Are You Eating Yourself into Pain?

There is an increasing amount of research that there may well be a correlation between diet and pain, at least in some people. Some of this research indicates that, for certain people, some foods may actually lead to inflammation, the most common cause of ongoing pain.

In fact, as far back as 1958, researchers were interested in the relationship between diet and lifestyle, and chronic widespread pain (CWP).

“The findings for smoking, body mass index and (for women) diet offer support for the hypothesis that lifestyle factors may partially explain the association between Chronic Widespread Pain and cancer or cardiovascular disease.” (British Cohort Study)

Gluten, Inflammation & Pain

More recently, and especially as gluten-free diets have become popular, studies have been conducted on the possible causal relationship between gluten and a variety of health problems, including: gut problems, weight loss, anemia, osteoporosis, infertility and miscarriage, skin rashes, headache, depression, fibromyalgia, and joint pain.

According to Alessio Fasano, MD, who directs the Center for Celiac Research at Massachusetts General Hospital in Boston, “Unlike other proteins, we don’t digest gluten completely. In some people, the immune system sees gluten as the enemy and will unleash weapons to attack it, causing inflammation in the intestines as well as in other organs and tissues.” (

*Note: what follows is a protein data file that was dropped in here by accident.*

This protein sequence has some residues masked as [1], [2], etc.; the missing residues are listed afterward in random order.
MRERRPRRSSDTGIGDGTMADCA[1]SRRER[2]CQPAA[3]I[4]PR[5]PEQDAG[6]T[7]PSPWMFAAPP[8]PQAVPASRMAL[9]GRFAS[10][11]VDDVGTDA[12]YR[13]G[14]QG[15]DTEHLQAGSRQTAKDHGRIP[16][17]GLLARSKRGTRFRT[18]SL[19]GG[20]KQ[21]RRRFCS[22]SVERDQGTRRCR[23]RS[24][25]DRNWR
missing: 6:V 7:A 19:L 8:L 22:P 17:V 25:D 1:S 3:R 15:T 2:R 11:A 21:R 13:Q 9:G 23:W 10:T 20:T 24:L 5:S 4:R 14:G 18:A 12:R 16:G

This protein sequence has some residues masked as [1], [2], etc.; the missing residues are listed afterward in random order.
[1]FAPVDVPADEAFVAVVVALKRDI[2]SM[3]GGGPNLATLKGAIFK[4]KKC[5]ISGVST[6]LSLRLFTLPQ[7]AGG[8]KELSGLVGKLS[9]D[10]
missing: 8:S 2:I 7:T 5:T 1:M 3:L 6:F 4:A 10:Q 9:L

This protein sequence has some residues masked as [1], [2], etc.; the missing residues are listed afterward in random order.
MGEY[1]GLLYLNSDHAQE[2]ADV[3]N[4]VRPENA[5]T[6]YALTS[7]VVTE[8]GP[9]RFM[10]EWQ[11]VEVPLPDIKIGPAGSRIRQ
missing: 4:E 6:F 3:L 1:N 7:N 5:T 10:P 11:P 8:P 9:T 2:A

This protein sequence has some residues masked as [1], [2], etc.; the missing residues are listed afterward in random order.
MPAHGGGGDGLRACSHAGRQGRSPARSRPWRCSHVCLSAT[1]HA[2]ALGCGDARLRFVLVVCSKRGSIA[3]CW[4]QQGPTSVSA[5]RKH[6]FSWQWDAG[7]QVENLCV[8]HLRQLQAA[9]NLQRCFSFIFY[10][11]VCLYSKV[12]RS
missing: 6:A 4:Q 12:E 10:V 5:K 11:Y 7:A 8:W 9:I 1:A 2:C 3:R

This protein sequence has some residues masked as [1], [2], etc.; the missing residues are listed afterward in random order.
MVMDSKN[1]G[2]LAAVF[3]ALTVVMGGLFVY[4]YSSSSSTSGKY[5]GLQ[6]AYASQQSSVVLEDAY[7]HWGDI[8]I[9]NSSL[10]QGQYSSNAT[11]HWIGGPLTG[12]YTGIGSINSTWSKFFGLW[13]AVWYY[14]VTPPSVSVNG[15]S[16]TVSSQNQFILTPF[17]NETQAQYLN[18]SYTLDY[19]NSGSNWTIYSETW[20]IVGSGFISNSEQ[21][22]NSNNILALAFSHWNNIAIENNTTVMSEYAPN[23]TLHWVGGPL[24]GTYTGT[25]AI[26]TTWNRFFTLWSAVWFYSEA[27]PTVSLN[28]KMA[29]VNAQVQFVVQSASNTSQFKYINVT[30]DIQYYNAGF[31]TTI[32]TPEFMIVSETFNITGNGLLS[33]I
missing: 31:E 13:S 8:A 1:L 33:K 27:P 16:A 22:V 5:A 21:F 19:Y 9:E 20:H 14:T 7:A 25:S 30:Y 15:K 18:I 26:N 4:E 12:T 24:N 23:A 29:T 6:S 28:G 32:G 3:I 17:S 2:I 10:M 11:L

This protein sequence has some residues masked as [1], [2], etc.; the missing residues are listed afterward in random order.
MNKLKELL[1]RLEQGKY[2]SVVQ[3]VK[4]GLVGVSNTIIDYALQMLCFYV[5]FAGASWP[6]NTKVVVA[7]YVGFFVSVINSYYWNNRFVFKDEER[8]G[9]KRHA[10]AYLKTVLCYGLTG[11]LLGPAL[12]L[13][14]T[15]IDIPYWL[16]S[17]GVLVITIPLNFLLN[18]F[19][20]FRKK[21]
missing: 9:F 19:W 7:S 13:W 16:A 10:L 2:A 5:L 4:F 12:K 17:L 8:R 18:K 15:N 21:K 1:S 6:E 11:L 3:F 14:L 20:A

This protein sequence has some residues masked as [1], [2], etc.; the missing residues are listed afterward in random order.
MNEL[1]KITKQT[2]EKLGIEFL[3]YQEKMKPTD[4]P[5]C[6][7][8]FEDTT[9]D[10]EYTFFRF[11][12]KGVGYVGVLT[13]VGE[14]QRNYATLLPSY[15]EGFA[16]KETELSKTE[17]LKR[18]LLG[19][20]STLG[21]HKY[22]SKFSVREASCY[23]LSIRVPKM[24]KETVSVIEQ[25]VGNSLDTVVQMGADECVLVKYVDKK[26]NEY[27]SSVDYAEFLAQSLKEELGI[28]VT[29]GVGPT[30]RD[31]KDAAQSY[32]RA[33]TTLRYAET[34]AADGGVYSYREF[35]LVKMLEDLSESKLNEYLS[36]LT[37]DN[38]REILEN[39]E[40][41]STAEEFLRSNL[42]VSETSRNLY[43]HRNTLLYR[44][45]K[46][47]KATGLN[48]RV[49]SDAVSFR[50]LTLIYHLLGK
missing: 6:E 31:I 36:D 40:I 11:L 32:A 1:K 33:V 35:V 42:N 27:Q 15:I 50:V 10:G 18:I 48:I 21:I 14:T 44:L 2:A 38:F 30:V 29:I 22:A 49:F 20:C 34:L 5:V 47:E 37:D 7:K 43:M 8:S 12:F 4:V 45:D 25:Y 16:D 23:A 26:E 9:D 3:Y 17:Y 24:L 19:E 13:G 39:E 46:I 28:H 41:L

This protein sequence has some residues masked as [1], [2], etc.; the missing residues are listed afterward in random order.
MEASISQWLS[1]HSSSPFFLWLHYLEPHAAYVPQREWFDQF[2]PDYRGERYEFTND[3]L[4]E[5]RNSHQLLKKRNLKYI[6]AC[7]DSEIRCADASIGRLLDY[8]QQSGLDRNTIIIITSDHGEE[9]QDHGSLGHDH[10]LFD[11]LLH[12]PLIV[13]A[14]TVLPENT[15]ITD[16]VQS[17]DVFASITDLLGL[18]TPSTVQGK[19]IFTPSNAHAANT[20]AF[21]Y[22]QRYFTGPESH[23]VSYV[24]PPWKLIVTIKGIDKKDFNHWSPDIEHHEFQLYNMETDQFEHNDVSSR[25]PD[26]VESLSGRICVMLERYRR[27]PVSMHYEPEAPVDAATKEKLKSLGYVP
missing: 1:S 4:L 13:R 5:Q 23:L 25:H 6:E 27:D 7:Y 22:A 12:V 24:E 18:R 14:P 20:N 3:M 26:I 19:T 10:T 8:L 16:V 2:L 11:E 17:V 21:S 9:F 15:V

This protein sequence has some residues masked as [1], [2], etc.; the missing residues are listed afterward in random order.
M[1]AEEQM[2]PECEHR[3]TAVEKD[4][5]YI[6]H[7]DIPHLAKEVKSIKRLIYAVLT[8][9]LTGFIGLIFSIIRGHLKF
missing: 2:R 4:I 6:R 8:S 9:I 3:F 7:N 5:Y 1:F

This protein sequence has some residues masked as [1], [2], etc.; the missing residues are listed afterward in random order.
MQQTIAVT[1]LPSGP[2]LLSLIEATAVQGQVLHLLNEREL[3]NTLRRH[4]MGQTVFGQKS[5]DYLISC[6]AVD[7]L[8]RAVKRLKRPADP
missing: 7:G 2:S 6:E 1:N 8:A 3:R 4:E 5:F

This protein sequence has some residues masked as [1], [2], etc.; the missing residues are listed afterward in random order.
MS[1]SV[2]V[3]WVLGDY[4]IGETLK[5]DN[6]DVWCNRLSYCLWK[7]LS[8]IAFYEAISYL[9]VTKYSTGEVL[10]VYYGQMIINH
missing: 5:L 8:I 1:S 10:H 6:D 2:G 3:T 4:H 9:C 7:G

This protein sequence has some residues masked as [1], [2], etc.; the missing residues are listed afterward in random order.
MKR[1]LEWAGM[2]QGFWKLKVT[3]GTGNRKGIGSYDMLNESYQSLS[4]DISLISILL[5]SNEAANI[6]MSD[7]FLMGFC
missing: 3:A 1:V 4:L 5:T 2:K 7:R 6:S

For people who are sensitive to gluten, the inability to fully digest grains for example, may not only cause stomach and digestive problems, but can lead to inflammation outside the gut. This inflammation will most commonly be felt in the joints, which may cause arthritis and other joint pain.

According to Rochelle Rosian, MD, a rheumatologist at Cleveland Clinic, “We know that certain foods are pro-inflammatory and that includes gluten-containing grains and the thousands of foods made from them. When some, but not all, people with celiac disease or gluten sensitivity eliminate these from their diet, they find their arthritis improves.”

In my own experience, I’ve had innumerable examples of people who’ve reduced or eliminated pain by changing their diets, most commonly by eliminating wheat, dairy, corn, soy, and eggs; all of which I define as “pro-inflammatory foods”.

Have you had experience with successfully changing your diet and reducing pain? Share your story with others in the comments section below.

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